Design: Bonne Marie Burns for ChicKnits
Yarn: Phildar "Marjory" 50% Cotton/ 50% Acrylic
Color: Cream & Black
Gauge: 20sts/28 rows over 4"
Needles: #3 & #6
Type: Hand & Machine Knit with Duplicate Stitch Detailing
This little pulli is my maiden voyage on the LK-150 knitting machine I got on eBay. I also have a Bond Ultimate Sweater Machine that I leave out attached to a fabulous heavy maple IKEA table I scooped up at a sidewalk sale this summer. The LK-150 is a Mid-Gauge Machine; the Bond is a Bulky Machine.
These knitting machines are great for doing big pieces of *plain* Stockinette Stitch knitting that can be finished later by hand. I made a few garments when I got the Bond two years ago, drifted away from it, and now, with the arrival of the LK-150 am back on the machine track...
Why Machine Knit? It allows me to make the simply wonderful fitting Utility Sweaters I love to wear to work. Using a machine and high quality ingredients, I can make hard wearing, long lasting, dependable, SIMPLE garments I can't buy off the rack.
Oh He** - I'll tell the TRUTH! I have very loooong arms, a short waist topping a long body. I am CUSTOM all the way! I CAN'T buy off the rack unless I get a garment a couple of sizes bigger than what my body needs to meet my length requirements...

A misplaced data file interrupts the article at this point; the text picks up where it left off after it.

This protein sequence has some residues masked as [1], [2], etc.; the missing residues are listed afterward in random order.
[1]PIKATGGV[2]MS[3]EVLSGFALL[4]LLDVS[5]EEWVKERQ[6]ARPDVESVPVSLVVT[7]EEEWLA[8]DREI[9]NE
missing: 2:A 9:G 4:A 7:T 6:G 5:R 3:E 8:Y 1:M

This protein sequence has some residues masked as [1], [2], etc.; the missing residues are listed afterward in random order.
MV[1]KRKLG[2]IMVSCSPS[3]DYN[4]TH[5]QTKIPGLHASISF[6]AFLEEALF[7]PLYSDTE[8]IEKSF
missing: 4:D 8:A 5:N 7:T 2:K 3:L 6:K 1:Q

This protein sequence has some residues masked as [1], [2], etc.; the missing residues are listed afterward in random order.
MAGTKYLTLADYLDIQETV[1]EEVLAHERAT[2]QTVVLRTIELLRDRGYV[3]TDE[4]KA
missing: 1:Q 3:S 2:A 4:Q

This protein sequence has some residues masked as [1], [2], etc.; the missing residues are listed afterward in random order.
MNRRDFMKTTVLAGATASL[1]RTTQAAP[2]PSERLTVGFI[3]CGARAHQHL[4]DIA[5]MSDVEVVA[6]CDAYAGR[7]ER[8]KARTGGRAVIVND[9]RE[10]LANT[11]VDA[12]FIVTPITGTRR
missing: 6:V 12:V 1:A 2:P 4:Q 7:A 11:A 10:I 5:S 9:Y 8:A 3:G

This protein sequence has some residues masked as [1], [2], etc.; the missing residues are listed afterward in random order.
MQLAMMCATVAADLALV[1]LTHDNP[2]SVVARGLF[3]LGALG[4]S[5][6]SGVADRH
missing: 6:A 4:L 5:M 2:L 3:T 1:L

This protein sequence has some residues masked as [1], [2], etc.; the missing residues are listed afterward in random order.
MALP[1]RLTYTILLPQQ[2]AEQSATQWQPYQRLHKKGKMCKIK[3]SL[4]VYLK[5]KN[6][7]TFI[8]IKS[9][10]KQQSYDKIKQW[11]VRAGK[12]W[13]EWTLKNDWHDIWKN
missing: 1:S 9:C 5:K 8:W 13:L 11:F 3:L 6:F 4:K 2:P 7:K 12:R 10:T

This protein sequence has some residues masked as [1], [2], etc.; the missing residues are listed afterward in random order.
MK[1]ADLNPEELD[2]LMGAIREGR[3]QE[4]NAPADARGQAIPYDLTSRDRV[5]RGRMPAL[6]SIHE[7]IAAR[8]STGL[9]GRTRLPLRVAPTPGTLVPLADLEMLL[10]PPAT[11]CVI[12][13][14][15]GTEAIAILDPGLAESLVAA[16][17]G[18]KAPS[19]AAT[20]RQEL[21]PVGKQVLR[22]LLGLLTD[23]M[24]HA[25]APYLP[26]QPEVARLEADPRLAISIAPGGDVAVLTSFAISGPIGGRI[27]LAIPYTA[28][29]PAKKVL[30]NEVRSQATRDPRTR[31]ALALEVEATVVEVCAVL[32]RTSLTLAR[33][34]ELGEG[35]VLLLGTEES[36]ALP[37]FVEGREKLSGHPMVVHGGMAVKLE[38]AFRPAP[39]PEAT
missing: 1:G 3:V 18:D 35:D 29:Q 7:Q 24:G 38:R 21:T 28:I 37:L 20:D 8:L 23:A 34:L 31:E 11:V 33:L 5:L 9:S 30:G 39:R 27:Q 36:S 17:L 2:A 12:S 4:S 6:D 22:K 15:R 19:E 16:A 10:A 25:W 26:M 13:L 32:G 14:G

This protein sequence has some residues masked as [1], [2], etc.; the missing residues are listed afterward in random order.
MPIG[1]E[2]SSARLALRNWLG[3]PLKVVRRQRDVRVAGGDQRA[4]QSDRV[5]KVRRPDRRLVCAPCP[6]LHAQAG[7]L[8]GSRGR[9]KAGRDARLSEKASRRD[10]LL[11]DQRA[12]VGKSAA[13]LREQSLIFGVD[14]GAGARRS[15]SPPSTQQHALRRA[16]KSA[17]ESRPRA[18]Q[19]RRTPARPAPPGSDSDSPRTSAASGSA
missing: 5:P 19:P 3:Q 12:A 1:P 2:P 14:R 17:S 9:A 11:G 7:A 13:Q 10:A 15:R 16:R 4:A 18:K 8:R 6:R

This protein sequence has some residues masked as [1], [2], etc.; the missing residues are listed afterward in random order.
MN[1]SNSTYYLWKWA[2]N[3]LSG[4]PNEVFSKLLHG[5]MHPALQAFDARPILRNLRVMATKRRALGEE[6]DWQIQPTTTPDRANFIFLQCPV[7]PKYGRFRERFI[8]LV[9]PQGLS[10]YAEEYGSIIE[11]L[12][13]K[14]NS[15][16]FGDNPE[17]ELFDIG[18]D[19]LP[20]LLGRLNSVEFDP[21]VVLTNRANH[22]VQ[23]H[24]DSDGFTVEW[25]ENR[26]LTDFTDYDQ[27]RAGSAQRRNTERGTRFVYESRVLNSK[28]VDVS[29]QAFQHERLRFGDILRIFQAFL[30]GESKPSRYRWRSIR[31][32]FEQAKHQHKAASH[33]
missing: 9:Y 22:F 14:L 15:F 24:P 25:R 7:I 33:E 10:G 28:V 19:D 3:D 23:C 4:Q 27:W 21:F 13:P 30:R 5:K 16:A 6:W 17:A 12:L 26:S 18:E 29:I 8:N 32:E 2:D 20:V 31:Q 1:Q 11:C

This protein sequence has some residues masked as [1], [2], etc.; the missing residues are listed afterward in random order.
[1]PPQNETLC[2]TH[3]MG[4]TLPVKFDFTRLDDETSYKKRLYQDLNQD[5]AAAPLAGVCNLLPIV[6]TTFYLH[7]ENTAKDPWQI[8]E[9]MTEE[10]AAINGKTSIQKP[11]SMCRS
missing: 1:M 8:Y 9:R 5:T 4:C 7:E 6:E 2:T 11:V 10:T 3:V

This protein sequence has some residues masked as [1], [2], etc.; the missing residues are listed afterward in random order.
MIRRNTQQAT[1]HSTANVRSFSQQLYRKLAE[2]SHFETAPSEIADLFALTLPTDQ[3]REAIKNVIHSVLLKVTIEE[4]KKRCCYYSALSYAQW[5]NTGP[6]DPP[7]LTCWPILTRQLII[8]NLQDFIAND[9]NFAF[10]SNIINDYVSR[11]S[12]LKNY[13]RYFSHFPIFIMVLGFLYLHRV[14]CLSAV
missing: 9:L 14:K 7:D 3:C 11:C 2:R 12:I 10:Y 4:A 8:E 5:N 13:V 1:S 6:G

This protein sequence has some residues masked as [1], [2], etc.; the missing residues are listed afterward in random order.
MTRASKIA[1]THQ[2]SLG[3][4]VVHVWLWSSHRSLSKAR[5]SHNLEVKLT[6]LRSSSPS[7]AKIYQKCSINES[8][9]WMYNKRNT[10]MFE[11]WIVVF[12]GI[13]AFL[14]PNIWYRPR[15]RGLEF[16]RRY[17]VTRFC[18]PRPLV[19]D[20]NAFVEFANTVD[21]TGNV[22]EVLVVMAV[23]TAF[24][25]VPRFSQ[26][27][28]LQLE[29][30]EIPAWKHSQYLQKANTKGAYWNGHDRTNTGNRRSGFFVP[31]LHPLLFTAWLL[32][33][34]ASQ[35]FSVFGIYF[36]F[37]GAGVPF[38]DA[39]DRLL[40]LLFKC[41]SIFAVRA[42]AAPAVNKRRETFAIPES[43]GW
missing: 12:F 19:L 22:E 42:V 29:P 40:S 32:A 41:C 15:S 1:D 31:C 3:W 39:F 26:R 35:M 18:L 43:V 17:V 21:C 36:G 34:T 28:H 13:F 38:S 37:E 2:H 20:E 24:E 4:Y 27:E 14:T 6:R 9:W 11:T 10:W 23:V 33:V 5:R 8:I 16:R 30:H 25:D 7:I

It is indeed a time saver. You can make all the sweater body pieces, minus the borders, in a weekend. Then you can hand knit the edge finishings and sew it together at your leisure.
There is a learning curve - but not too bad. If you just make all of the little projects in their included book, you will learn all the techniques you need. Mine also came with a very good video that demonstrated the techniques.
DOWNSIDE: not as user friendly as hand-knitting. AND, this is the real reason that 99.9% of the sweaters you see in the ChicKnits Galleries are completely hand knit - I love the feel and process of hand knitting. The Lap Dance, so to speak...
Machine Knitting is not MOBILE. You really have to dedicate a block of time to the project - I never leave a piece hanging from the USM but finish in one session whatever piece I'm working on to avoid gauge changes in the fabric.
You also really have to understand gauge and count rows instead of measuring to get reproducible results so your pieces match EXACTLY. GAUGE is good. GAUGE IS PARAMOUNT!
But THAT, but of course, is true whether it's hand OR machine...
some Starter MK Links
What Machine Should I Get?
the Incredible Sweater Machine Group on Yahoo
Bond Knitter's Internet Links
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